required.) The 5K will start near the Ivoryton Library at 9:15 am.
New this year:
More age groups: 9 & under, 10-12, 13-15, 17-19, 20-29, 30-39, 40-49,
50-59, 60-69, 70 & up.
Predict Your Time Challenge: Visit the Fortune Teller’s booth to
predict your time. Prize for the closest time!
Tired of medals and trophies? Fresh baked apple pies for the winners!
ENTRY FEE: $20/ advance through Thursday, October 20
$25/ same day
The first 150 registrants for the 5k will be receive t-shirts.
PUMPKIN RUN: $5 per child.
All are invited to join us on Saturday, Oct. 22 to run or walk the race, or just cheer on the racers! The library is grateful to all the volunteers who help us and we can use more, Please consider helping out for a few hours Saturday morning!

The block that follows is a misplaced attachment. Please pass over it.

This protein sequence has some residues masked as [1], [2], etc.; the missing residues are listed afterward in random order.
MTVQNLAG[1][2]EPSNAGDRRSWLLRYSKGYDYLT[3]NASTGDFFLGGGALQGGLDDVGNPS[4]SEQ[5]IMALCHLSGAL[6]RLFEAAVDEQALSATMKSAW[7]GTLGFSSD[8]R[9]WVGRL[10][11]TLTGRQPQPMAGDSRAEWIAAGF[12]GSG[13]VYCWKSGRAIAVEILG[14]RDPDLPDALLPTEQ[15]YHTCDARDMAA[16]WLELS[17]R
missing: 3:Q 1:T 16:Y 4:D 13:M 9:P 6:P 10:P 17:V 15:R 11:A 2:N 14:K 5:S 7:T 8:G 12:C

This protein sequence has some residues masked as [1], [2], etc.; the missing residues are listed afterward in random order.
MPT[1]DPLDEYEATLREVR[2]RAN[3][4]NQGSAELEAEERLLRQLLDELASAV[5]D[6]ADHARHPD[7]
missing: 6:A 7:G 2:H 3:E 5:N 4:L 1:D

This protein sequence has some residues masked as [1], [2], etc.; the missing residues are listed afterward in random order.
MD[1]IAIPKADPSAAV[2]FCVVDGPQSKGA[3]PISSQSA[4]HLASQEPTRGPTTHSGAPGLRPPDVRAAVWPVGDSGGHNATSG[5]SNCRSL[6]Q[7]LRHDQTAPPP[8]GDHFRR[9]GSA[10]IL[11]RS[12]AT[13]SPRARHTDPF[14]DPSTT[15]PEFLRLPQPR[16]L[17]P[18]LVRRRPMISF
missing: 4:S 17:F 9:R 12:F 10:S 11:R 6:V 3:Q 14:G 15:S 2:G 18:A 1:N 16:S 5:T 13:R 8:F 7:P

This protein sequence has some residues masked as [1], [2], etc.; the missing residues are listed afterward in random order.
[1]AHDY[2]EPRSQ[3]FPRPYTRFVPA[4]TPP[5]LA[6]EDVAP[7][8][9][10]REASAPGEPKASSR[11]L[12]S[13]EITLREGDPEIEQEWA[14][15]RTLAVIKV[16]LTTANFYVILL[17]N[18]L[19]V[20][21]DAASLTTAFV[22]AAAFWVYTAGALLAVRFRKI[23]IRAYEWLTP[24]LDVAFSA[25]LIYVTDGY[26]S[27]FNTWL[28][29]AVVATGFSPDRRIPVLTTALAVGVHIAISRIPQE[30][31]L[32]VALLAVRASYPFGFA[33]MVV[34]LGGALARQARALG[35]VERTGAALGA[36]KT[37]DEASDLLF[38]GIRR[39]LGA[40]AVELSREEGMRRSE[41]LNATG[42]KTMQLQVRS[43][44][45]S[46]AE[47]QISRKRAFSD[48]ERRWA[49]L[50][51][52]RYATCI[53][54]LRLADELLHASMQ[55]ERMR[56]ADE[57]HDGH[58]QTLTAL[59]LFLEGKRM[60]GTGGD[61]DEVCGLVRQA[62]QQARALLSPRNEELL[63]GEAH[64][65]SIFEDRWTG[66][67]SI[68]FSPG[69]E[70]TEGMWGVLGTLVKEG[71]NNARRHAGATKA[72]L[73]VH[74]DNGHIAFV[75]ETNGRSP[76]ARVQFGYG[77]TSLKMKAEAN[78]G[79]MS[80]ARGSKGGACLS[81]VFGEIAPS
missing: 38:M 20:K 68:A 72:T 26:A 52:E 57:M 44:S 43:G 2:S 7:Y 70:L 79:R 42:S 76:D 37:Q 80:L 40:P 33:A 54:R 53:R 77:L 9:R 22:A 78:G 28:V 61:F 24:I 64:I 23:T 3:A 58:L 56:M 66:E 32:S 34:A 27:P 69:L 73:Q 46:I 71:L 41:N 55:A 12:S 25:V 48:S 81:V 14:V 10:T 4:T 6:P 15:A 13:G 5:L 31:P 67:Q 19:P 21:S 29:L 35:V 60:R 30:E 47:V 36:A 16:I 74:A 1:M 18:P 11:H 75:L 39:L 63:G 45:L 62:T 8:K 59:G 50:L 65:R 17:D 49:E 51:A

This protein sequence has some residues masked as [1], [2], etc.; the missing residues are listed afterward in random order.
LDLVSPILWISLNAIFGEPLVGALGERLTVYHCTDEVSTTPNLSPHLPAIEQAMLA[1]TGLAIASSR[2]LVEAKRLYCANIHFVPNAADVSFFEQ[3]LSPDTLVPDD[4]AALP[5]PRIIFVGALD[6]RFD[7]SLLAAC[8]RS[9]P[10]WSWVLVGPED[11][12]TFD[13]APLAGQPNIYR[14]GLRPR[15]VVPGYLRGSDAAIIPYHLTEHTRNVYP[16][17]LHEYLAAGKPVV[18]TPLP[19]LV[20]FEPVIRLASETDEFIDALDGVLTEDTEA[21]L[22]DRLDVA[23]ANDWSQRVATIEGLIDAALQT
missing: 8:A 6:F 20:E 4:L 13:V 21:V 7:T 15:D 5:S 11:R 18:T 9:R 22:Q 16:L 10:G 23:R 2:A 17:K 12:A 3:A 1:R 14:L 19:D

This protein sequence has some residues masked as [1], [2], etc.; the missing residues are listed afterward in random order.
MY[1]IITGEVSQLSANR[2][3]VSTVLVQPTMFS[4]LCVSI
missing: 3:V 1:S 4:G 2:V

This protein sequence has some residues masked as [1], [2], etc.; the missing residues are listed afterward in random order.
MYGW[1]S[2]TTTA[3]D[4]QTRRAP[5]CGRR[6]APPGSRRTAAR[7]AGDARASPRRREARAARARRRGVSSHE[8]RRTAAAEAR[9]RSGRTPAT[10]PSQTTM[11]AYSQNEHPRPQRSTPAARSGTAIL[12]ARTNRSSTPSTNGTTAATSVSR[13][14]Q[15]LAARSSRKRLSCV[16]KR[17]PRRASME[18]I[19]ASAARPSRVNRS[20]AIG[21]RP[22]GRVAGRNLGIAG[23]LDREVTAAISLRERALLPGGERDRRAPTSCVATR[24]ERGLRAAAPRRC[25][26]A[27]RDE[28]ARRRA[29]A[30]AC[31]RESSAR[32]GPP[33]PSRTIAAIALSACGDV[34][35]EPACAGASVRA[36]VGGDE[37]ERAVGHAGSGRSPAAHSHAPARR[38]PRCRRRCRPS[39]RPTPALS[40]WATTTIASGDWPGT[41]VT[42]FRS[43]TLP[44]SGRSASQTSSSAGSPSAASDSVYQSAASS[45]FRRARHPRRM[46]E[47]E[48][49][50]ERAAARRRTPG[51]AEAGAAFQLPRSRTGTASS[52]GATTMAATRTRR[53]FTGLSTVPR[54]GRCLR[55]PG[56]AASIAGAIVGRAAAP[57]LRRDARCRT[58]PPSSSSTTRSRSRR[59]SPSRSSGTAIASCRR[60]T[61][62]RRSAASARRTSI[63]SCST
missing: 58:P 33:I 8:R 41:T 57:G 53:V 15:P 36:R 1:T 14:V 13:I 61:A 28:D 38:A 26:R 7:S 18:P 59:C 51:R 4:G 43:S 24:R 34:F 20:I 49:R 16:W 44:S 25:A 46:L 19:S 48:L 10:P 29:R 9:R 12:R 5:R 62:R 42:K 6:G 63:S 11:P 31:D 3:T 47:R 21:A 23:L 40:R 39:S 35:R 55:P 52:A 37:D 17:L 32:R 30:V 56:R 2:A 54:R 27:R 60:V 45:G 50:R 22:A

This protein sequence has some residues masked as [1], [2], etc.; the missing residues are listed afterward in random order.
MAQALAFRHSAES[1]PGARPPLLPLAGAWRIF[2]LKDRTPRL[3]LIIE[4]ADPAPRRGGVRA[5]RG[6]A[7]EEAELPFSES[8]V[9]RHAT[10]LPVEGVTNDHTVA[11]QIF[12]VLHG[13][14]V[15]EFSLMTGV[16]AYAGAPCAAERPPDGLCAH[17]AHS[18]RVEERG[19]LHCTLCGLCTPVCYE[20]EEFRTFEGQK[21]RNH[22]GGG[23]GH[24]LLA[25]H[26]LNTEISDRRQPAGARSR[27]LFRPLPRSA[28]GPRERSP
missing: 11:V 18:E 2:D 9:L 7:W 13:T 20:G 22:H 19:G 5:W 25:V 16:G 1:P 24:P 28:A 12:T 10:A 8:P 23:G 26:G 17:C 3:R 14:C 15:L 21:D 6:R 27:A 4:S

The Ivoryton Pumpkin Chase is sponsored by Norm Needleman and Jacquie Hubbard, Kohl’s, The Clark Group, Polito and Associates, Ivoryton Playhouse, Guilford Savings Bank and the Law Office of Christopher
Any questions or to volunteer, please contact the library at 860-767-3460 or email@example.com. Online registration or downloadable applications are available on the Ivoryton Library website (www.ivoryton.com) or at the library. Please make checks or money orders payable to the Ivoryton Library.
AREAWIDE — Experience and a call for a fresh voice were the themes Thursday (Oct. 13) as incumbent Democratic State Rep. Phill Miller of Essex and Republican challenger Robert Siegrist of Haddam faced off in the 36th House District debate.
Miller and Siegrist responded to nearly a dozen questions before a crowd of about 80 district voters in the session held in the auditorium at John Winthrop Middle School in Deep River. The hour long debate was moderated by Essex Library Director Richard Conroy, with questions submitted to Conroy in advance by voters.